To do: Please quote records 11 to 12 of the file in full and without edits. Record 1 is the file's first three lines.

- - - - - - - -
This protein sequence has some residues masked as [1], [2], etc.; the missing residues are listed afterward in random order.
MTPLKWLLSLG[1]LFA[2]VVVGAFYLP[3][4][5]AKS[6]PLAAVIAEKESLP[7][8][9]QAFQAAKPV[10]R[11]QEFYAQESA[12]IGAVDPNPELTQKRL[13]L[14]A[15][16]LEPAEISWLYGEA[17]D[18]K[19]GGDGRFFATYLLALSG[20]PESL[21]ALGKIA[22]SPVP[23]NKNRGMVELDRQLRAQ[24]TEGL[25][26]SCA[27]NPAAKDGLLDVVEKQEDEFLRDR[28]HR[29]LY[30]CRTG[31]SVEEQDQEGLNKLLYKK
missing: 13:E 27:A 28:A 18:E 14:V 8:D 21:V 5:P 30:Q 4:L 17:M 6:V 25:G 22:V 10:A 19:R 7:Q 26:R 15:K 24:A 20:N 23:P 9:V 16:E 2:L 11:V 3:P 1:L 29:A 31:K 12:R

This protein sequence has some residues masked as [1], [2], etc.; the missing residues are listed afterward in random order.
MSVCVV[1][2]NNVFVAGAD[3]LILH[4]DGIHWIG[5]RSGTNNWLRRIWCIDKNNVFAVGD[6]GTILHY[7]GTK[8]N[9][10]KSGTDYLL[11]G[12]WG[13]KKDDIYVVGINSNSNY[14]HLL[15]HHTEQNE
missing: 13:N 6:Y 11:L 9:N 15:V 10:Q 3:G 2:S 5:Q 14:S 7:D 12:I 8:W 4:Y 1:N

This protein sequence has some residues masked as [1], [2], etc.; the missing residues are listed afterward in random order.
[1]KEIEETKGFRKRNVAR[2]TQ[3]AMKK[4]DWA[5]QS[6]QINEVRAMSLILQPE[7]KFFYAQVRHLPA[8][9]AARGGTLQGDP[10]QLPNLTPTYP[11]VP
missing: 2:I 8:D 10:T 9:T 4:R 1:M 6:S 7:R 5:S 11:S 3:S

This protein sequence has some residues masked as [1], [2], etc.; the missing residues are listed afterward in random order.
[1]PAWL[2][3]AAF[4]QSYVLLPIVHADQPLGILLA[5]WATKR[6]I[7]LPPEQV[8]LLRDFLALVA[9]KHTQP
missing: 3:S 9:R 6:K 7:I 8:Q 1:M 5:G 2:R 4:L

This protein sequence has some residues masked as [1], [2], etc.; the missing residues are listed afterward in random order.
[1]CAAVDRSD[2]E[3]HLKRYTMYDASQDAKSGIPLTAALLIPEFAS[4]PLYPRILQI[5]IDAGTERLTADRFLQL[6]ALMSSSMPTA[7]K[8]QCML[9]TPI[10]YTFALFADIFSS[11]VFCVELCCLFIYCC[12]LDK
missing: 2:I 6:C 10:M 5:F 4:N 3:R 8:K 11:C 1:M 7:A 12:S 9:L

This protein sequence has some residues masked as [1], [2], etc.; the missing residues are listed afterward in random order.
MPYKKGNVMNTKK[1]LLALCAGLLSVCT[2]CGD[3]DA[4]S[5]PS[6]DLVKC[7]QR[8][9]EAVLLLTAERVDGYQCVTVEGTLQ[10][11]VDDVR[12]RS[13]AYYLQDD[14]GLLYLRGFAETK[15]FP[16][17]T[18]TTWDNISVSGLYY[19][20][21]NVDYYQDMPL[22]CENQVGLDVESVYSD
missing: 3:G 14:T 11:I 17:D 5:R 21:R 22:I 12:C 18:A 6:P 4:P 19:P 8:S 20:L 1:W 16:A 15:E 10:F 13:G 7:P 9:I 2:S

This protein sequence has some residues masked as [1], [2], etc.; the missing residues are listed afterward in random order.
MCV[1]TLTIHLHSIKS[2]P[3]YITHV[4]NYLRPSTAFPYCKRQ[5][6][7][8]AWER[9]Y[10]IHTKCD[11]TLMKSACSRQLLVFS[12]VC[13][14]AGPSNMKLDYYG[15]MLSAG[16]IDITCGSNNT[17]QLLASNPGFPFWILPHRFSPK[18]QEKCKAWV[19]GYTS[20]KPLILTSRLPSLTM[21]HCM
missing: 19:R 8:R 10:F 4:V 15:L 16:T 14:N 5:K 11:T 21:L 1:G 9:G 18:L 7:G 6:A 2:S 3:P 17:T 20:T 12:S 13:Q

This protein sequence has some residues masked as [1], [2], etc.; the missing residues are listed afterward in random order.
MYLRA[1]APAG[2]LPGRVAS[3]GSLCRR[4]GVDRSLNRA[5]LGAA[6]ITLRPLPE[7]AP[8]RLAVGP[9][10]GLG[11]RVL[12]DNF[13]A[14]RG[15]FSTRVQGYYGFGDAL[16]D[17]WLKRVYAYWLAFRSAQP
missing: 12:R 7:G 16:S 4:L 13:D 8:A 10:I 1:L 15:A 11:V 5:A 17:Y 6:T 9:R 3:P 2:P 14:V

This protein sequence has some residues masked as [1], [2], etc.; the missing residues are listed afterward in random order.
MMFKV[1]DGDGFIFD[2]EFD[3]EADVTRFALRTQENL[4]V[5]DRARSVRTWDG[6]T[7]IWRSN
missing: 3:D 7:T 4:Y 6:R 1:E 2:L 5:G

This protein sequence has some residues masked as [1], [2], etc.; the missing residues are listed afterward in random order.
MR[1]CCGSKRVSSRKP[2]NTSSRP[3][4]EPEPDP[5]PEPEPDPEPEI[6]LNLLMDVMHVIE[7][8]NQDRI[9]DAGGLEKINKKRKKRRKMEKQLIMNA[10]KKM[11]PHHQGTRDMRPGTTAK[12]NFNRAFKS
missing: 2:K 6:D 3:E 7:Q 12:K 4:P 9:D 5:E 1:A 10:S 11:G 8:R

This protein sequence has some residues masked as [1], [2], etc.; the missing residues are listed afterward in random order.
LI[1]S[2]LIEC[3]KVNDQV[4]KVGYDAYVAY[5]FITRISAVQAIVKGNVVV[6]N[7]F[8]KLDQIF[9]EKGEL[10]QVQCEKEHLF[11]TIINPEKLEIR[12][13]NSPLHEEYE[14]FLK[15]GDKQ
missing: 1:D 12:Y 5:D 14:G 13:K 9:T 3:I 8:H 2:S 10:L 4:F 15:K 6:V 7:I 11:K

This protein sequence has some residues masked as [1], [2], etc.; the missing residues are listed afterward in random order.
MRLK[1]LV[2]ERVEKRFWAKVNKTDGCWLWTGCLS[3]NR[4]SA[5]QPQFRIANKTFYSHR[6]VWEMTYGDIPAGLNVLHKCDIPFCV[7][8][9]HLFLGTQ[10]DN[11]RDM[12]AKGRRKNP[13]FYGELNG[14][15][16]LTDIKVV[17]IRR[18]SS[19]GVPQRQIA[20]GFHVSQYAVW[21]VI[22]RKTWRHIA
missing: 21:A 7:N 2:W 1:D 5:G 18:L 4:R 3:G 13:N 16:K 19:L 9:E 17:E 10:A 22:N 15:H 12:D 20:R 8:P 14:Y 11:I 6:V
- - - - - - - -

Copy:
This protein sequence has some residues masked as [1], [2], etc.; the missing residues are listed afterward in random order.
LI[1]S[2]LIEC[3]KVNDQV[4]KVGYDAYVAY[5]FITRISAVQAIVKGNVVV[6]N[7]F[8]KLDQIF[9]EKGEL[10]QVQCEKEHLF[11]TIINPEKLEIR[12][13]NSPLHEEYE[14]FLK[15]GDKQ
missing: 1:D 12:Y 5:D 14:G 13:K 9:T 3:I 8:H 2:S 10:L 4:F 15:K 6:V 7:I 11:K

This protein sequence has some residues masked as [1], [2], etc.; the missing residues are listed afterward in random order.
MRLK[1]LV[2]ERVEKRFWAKVNKTDGCWLWTGCLS[3]NR[4]SA[5]QPQFRIANKTFYSHR[6]VWEMTYGDIPAGLNVLHKCDIPFCV[7][8][9]HLFLGTQ[10]DN[11]RDM[12]AKGRRKNP[13]FYGELNG[14][15][16]LTDIKVV[17]IRR[18]SS[19]GVPQRQIA[20]GFHVSQYAVW[21]VI[22]RKTWRHIA
missing: 21:A 7:N 2:W 1:D 5:G 18:L 4:R 3:G 13:N 16:K 19:L 9:E 17:E 10:A 22:N 15:H 12:D 20:R 8:P 14:Y 11:I 6:V